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Posts tagged ‘Bird Watching’

Wordless Thursday: Tri-Colored and Little Blue Herons

Juvenile Little Blue Heron

Please click on the thumbnail image to see the slightly larger version of the photo.  Enjoy!

Tri-colored Heron

Tri-colored Heron

Adult Little Blue Heron

Sweet Songbirds

Eastern Blue Jay

I enjoy seeing all types of both songbirds and the exotic big birds here in Florid!  Please click on the thumbnail image to see the slightly larger version of the photo.  Enjoy!

Crow

Eastern Bluebird

Red-winged Blackbird (male)

 

Pileated Woodpecker

Boat-tailed Grackle (male)

Cedar Waxwings

The Three Most Commonly Spotted Herons Here

Great Blue Heron

Great Blue Herons, Little Blue Herons and Tri-colored Herons are all seen here in The Villages, FL.  These wading birds all eat fish, frogs, smaller aquatic animals and some insects.  Of the three types of herons mentioned here, the Great Blue is the most commonly spotted here in The Villages, and the Tri-colored Heron is the least commonly seen.

I want to wish everyone who celebrates, a very Happy Easter!  Please click on the thumbnail image to see the slightly larger version of the photo.  Enjoy!

Tri-colored Heron and Great Egret

Little Blue Heron

Juvenile Little Blue Heron

 

 

Great Blue Heron

Tri-colored Heron

Great Blue Heron

Sandhill Cranes in Florida

Sandhill Cranes are resident and migratory birds here in The Villages, FL.  It is not uncommon to see these large birds around the edges of golf courses, especially those near marshes.  Sandhill Cranes often eat grass, seeds, insects, worms, snails and prefer the cut apron areas of fairways.  Occasionally the cranes can be seen on people’s front or backyard lawns!  We do not fence most lots here.  By the way, the photo of the cranes in flight was actually taken at Paynes Prairie overlook on Highway 441 near Gainesville, FL.

These are various photographs I have taken here in the past months of the Sandhill Cranes.  Please click on the thumbnail images to see the slightly larger version of the picture.

 

Juvenile and Adult Little Blue Herons

Here are several Little Blue Herons I have photographed here in Central Florida with most being here in The Villages.  The juveniles are the white phase of their coloring and they turn a purple blue as an adult. The Little Blue Herons are wading birds and they eat fish, frogs, small turtles, aquatic snails, and larger aquatic insects.  Please click on the thumbnail image to see the slightly larger version of the photo.  Enjoy!

 

White Pelicans Flocking Up

I spotted this large gathering of American White Pelicans at the Freedom Pointe Lake here in The Villages, Florida. There also were a few cormorants mixed-in with the pelicans.  The pelicans will soon be making their way back up North.

Like many others, I am now staying at home as much as possible these days.  I am sharing mostly older photos that have not appeared here before.  I hope all of you readers and I, can stay as healthy as possible!   Please click not the thumbnail image to see the slightly larger version of the photo.  Enjoy!

A Cormorant with a Catch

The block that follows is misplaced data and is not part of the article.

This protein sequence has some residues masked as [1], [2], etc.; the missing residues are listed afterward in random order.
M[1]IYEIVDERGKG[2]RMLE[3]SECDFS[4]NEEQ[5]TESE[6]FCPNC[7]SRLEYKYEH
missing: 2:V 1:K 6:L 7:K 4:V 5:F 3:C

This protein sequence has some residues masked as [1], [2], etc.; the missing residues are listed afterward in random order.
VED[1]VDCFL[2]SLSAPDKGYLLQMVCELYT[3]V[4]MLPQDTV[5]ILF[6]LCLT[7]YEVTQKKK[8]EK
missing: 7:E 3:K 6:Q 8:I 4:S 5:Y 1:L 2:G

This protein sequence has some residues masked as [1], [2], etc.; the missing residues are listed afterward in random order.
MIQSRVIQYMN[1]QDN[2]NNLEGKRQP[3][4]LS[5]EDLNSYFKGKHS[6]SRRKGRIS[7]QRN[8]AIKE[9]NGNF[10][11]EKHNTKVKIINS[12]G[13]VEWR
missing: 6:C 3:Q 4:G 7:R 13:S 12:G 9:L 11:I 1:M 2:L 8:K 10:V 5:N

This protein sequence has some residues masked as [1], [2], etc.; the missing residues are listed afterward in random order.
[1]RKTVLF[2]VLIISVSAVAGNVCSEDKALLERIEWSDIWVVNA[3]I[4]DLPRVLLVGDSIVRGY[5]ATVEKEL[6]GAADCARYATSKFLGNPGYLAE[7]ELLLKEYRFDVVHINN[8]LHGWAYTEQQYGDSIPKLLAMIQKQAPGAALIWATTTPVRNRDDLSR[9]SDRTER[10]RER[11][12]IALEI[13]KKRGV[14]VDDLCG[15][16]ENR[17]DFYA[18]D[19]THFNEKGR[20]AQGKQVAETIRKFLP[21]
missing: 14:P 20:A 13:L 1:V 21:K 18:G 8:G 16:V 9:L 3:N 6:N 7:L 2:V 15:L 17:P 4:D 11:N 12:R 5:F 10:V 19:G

These two Double-crested Cormorants were diving in a local pond for fish.  One was successful and the other was out of luck.  Please click on the thumbnail image to see the slightly larger version of the photo.  Enjoy!

Male Red-winged Blackbirds

Male Red-winged Blackbirds are very attractive songbirds!   They are black in color with a bright yellow and orange-red patch on the shoulder area of each wing.  The hens are a brown color without the colorful patch of yellow and red.

Red-winged blackbirds are mainly seen around bodies of fresh water.  They seem to thrive around marshes and enjoy eating the seeds of aquatic plants as well as many insects.  The males have a buzzy loud song that is memorable.  I always enjoy spotting these rather pretty songbirds!  Please click on the thumbnail image to see the slightly larger version of the photo.  Enjoy!

 

 

Wood Storks (Up Close)

Wood Storks have been spotted here in The Villages at Glenwood Country Club pond, at Freedom Pointe Lake, and at Lake Mira-mar.  The two I saw at Lake Mira-mar were quite curious and came up close to me when I shot the photo from the golf cart (hence the close-ups).  I think tourists are still feeding the White Ibis and Wood Storks at Lake Mira-mar which is at Spanish Springs which is why the storks have lost fear of people and beg.  Sad.  Yes there is a sign telling people not to feed the birds but some still do so.  I do not.

The other lakes I mention, had Wood Storks that decidedly were not going to be near people at all.  Very wild and good.  Wood Storks stop by in the late Winter and again in about July.  Occasionally the Wood Storks are here at other times but not as many individual birds.  Please click on the thumbnail image to see the slightly larger version of the photo.  Enjoy!

 

Cedar Waxwings Swarm a Holly Oak

 

Cedar Waxwings are a lovely songbird that love to eat berries.  Our neighbors have three Holly Oak trees that are full of bright red and tasty for birds, berries.  A few days ago, I noticed a large flock of birds circling around the neighborhood alighting on tall trees and then moving on to another area of trees.

Since I believed that these birds were Cedar Waxwings from their appearance and behavior, I watched from a distance while the birds swarmed the Holly Oaks taking berries with abandon!  Quite the sight.  I had to stay pretty far away because whenever the birds spotted me, off they would fly.

I think my neighborhood is on the normal migration route for these birds on their trip back up North.  Please click on the thumbnail image to see the slightly larger version of the photo.  Enjoy!

 

 

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